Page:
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How is aluminium extracted?
More reactive than carbon + so its oxide can’t be reduced using carbon + so has to be extracted by electrolysis of molten aluminium oxide –requires high temp + lot of electricity = expensive.
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Describe some properties of titanium.
Resistant to corrosion + very strong. Has low density compared with other strong metals.
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How can titanium be extracted?
Titanium oxide can be reduced by carbon but the metal reacts with carbon making it brittle. Titanium is extracted from its core by a process that involves large amounts of energy = expensive.
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How can copper be extracted?
From copper rich ores by smelting (heating the ore strongly in a furnace) –produces impure copper which can be purified by electrolysis. Smelting + purifying copper ore require huge amounts of heating + electricity.
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Copper-rich ores are a limited resource. Describe two methods scientists are developing to extract copper from low-grade ore (which can have less environmental impact).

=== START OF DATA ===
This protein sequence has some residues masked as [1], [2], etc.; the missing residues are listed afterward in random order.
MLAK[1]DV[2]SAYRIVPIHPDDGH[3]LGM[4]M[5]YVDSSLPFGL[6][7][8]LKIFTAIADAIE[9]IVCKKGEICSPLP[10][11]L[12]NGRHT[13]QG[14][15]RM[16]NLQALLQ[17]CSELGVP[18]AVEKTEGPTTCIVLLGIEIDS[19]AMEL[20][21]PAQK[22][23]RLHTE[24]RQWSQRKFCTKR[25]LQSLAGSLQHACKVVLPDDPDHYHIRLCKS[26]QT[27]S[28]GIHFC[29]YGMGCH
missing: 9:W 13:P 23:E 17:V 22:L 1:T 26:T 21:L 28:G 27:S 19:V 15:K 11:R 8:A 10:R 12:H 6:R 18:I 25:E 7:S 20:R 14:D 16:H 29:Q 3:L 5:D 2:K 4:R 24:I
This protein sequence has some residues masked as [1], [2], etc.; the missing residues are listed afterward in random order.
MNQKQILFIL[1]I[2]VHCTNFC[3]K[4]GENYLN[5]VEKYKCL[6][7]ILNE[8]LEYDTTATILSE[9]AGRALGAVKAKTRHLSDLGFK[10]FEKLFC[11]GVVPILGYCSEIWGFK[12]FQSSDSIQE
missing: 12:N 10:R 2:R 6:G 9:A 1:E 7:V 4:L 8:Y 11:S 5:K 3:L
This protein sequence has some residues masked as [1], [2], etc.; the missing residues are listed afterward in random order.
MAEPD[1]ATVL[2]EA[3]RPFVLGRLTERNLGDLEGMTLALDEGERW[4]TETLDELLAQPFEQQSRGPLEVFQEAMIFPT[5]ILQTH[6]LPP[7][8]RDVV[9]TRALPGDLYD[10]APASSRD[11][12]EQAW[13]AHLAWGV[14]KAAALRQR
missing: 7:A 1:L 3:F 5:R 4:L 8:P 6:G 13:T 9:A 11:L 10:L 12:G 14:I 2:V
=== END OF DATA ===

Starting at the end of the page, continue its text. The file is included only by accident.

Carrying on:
Phytomining: uses plants to absorb copper compounds from the ground. The plants are burned + produce ash from which copper can be extracted. Bioleaching: uses bacteria to produce solutions containing copper compounds.
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Describe two ways other than smelting used to extracts copper.
Solutions of copper compounds can be reacted with a metal that is more reactive than copper i.e scrap iron to displace the copper. Copper can also be extracted from solutions of copper compounds by electrolysis.
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Describe copper.
Good conductor of heat, doesn’t react with water. Can be bent but is hard enough to keep its shape = useful for making pipes + tanks in water + heating systems. Good conductor of electricity – wiring.
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Why should we recycle metals?